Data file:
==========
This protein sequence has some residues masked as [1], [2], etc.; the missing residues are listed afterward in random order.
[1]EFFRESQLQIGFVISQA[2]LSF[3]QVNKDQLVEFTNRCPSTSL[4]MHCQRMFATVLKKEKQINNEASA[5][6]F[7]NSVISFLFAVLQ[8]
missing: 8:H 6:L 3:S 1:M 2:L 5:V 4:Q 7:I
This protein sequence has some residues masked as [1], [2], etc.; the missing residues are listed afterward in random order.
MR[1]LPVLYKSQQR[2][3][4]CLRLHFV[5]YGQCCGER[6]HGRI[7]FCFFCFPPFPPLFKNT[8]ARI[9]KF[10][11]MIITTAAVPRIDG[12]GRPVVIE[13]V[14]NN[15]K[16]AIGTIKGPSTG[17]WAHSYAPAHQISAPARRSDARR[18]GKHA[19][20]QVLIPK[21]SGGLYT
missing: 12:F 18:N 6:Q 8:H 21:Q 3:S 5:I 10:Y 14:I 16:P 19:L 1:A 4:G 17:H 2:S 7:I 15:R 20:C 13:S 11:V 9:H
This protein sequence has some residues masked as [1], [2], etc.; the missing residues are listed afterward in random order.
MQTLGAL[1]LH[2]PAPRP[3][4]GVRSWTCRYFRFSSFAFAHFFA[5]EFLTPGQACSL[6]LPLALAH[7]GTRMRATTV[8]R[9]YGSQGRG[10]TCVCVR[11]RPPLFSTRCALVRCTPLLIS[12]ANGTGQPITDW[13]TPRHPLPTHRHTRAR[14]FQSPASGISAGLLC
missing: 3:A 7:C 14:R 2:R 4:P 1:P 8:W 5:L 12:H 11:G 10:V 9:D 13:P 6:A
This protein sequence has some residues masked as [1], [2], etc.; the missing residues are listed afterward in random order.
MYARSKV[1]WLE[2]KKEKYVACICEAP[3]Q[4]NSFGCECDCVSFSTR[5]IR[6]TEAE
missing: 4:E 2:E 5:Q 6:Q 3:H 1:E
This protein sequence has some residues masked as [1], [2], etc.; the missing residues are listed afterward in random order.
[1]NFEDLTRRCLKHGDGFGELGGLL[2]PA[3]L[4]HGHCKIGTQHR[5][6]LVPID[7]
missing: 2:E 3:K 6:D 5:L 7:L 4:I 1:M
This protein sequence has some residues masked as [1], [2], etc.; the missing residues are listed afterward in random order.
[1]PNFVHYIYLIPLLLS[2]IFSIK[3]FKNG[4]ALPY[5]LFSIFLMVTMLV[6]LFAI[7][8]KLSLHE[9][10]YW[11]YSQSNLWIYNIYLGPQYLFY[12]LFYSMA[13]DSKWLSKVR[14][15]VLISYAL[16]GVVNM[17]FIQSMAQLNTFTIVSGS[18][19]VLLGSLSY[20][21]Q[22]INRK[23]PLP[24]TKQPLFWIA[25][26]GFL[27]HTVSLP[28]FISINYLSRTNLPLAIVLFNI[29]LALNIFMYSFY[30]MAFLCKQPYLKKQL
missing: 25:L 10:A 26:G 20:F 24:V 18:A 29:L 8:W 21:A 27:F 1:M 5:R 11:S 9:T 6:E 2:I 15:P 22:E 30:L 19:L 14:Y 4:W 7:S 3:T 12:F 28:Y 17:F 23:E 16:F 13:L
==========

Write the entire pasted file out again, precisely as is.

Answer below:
This protein sequence has some residues masked as [1], [2], etc.; the missing residues are listed afterward in random order.
[1]EFFRESQLQIGFVISQA[2]LSF[3]QVNKDQLVEFTNRCPSTSL[4]MHCQRMFATVLKKEKQINNEASA[5][6]F[7]NSVISFLFAVLQ[8]
missing: 8:H 6:L 3:S 1:M 2:L 5:V 4:Q 7:I
This protein sequence has some residues masked as [1], [2], etc.; the missing residues are listed afterward in random order.
MR[1]LPVLYKSQQR[2][3][4]CLRLHFV[5]YGQCCGER[6]HGRI[7]FCFFCFPPFPPLFKNT[8]ARI[9]KF[10][11]MIITTAAVPRIDG[12]GRPVVIE[13]V[14]NN[15]K[16]AIGTIKGPSTG[17]WAHSYAPAHQISAPARRSDARR[18]GKHA[19][20]QVLIPK[21]SGGLYT
missing: 12:F 18:N 6:Q 8:H 21:Q 3:S 5:I 10:Y 14:I 16:P 19:L 1:A 4:G 17:H 2:S 7:I 15:R 20:C 13:S 11:V 9:H
This protein sequence has some residues masked as [1], [2], etc.; the missing residues are listed afterward in random order.
MQTLGAL[1]LH[2]PAPRP[3][4]GVRSWTCRYFRFSSFAFAHFFA[5]EFLTPGQACSL[6]LPLALAH[7]GTRMRATTV[8]R[9]YGSQGRG[10]TCVCVR[11]RPPLFSTRCALVRCTPLLIS[12]ANGTGQPITDW[13]TPRHPLPTHRHTRAR[14]FQSPASGISAGLLC
missing: 3:A 7:C 14:R 2:R 4:P 1:P 8:W 5:L 12:H 11:G 10:V 9:D 13:P 6:A
This protein sequence has some residues masked as [1], [2], etc.; the missing residues are listed afterward in random order.
MYARSKV[1]WLE[2]KKEKYVACICEAP[3]Q[4]NSFGCECDCVSFSTR[5]IR[6]TEAE
missing: 4:E 2:E 5:Q 6:Q 3:H 1:E
This protein sequence has some residues masked as [1], [2], etc.; the missing residues are listed afterward in random order.
[1]NFEDLTRRCLKHGDGFGELGGLL[2]PA[3]L[4]HGHCKIGTQHR[5][6]LVPID[7]
missing: 2:E 3:K 6:D 5:L 7:L 4:I 1:M
This protein sequence has some residues masked as [1], [2], etc.; the missing residues are listed afterward in random order.
[1]PNFVHYIYLIPLLLS[2]IFSIK[3]FKNG[4]ALPY[5]LFSIFLMVTMLV[6]LFAI[7][8]KLSLHE[9][10]YW[11]YSQSNLWIYNIYLGPQYLFY[12]LFYSMA[13]DSKWLSKVR[14][15]VLISYAL[16]GVVNM[17]FIQSMAQLNTFTIVSGS[18][19]VLLGSLSY[20][21]Q[22]INRK[23]PLP[24]TKQPLFWIA[25][26]GFL[27]HTVSLP[28]FISINYLSRTNLPLAIVLFNI[29]LALNIFMYSFY[30]MAFLCKQPYLKKQL
missing: 25:L 10:A 26:G 20:F 24:V 18:A 29:L 8:W 21:A 27:F 1:M 5:R 11:S 9:T 6:E 2:I 15:P 22:E 30:L 19:L 14:Y 4:W 7:S 3:T 12:F 28:Y 17:F 23:E 16:F 13:L